Byline: Derek Hawkins
WI Court of Appeals District IV
Case Name: State of Wisconsin v. Michael J. Scott, et al.
Case No.: 2017AP1345
Officials: Lundsten, P.J., Sherman, and Blanchard, JJ.
Focus: 4th Amendment Violation
The State of Wisconsin appeals the circuit court's summary judgment order dismissing the State's civil forfeiture complaint naming Michael Scott, Lori Scott, one car, one pickup, one all-terrain vehicle, two personal watercraft, cash, and marijuana. The State seeks a judgment awarding the non-drug property to the State. Police seized the property from in or around the Scotts' residence during the execution of a search warrant as part of a criminal investigation. The State pursued criminal cases against the Scotts and, separately, this forfeiture action based on WIS. STAT. 961.55 and 961.555 (2015-16). These statutes create a process for civil forfeiture of property that has allegedly been used in violation of, or derived from violations of, Chapter 961 of the Wisconsin Statutes, the Controlled Substances Act.
In the criminal cases, the circuit court excluded all of the evidence seized by the State based on a determination that the State violated the Fourth Amendment in obtaining the search warrant, based on a lack of probable cause in the warrant affidavit. In this forfeiture action, the Scotts moved for summary judgment based on the Fourth Amendment violation in the criminal cases. The court granted the summary judgment motion, based on a determination that all of the seized evidence must be excluded at trial under One 1958 Plymouth Sedan v. Pennsylvania, 380 U.S. 693 (1965) (Fourth Amendment exclusionary rule applies to state civil forfeiture proceedings that are of a "quasi-criminal nature").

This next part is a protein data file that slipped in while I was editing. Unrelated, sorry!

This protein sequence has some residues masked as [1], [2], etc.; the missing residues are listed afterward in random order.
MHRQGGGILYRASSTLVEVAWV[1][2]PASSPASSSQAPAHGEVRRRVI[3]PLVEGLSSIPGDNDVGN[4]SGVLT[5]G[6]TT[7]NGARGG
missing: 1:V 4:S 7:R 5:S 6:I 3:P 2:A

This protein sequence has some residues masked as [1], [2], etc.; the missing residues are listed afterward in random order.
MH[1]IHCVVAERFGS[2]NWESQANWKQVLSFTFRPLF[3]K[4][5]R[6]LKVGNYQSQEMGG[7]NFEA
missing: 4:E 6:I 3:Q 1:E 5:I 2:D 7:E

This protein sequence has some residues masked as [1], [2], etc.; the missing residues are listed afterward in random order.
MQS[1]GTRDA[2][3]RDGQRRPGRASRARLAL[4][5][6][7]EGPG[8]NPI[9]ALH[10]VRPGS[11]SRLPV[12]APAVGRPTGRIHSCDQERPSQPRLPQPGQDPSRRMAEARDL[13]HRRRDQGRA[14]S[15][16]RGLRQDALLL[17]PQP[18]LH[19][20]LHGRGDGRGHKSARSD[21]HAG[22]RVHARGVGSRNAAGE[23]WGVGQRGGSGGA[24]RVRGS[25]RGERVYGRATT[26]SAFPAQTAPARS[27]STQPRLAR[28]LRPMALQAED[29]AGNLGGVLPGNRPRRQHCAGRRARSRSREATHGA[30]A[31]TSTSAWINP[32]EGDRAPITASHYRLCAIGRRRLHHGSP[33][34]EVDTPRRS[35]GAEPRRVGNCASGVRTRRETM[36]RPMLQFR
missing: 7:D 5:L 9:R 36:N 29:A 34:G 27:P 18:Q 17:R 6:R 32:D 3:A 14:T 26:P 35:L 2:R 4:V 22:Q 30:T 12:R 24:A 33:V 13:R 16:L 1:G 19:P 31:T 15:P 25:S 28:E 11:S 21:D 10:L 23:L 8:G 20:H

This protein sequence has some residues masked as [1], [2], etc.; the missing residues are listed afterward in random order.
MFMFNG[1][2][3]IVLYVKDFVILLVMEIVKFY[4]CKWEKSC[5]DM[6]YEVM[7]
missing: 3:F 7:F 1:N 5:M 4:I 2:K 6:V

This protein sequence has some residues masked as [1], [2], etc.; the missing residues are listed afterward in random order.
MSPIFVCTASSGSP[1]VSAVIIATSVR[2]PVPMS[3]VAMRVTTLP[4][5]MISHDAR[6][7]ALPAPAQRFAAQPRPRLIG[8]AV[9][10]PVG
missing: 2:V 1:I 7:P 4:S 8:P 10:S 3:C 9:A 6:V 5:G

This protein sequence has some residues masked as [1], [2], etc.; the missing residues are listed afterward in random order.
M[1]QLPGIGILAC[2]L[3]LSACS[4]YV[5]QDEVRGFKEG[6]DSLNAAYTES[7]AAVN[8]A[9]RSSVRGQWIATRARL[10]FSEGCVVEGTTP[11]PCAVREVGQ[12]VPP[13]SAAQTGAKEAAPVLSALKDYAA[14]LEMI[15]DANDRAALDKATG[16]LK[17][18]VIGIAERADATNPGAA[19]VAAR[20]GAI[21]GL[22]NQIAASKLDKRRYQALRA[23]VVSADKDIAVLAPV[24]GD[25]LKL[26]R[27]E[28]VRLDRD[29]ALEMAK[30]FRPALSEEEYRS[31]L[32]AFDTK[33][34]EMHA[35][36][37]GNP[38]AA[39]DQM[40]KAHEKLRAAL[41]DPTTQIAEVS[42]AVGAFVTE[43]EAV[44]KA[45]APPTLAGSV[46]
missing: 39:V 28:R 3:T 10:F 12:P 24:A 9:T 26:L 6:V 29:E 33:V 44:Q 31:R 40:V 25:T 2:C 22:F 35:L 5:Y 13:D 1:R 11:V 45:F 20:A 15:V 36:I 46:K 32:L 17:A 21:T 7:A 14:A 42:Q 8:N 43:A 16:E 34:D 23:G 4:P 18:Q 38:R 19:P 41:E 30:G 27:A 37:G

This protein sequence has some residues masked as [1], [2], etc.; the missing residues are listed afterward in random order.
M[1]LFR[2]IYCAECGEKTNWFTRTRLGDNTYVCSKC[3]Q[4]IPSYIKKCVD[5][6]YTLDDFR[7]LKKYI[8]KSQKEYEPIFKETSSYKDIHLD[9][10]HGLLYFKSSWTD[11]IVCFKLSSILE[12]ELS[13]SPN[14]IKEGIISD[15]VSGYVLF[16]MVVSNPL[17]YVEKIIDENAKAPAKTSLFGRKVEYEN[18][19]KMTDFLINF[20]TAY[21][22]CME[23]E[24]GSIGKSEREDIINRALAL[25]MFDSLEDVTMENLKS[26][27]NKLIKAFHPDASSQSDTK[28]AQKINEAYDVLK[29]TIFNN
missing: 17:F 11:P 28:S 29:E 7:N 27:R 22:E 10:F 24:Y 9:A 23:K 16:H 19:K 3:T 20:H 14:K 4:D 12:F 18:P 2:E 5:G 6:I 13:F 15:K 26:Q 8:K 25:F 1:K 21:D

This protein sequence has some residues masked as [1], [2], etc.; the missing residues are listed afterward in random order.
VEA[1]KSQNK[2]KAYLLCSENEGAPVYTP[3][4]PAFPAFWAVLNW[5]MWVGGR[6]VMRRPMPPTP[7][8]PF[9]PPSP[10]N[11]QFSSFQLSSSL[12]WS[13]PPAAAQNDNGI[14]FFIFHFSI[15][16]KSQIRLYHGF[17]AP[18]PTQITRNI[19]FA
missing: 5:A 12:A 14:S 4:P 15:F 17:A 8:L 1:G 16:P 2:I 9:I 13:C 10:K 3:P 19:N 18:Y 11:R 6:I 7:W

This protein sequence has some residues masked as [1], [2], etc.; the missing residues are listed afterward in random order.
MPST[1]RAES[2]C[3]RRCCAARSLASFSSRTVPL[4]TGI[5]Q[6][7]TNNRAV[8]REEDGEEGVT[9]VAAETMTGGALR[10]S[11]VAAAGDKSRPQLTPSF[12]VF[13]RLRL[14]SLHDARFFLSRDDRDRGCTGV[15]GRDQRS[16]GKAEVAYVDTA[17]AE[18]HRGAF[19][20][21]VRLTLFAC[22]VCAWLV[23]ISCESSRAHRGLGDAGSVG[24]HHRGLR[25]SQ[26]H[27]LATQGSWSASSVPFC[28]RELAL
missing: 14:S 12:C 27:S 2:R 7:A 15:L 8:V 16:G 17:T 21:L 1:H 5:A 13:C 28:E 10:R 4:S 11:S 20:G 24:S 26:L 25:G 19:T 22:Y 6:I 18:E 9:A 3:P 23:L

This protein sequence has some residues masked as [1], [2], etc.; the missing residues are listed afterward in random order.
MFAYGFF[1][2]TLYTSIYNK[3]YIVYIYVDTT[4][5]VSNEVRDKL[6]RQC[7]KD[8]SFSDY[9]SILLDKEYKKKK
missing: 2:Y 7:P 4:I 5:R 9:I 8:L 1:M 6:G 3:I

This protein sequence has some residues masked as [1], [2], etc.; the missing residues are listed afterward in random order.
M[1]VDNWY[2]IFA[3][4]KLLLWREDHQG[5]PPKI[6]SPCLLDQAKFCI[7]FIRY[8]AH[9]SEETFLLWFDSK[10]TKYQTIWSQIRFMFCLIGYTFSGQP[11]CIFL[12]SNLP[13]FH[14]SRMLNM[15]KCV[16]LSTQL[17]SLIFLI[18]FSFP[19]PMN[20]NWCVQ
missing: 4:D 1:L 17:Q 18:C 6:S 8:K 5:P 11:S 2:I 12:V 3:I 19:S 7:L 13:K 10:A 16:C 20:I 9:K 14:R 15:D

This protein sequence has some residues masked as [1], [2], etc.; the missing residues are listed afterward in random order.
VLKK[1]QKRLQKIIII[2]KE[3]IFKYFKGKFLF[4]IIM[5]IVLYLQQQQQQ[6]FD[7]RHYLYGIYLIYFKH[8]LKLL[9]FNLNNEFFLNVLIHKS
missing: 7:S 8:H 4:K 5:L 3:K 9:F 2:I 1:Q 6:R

The State argues that we should "decline to extend" Plymouth Sedan to civil forfeiture actions, such as this one, that are brought under WIS. STAT. 961.55 and 961.555. We disagree. As we explain below, the exclusionary rule applies...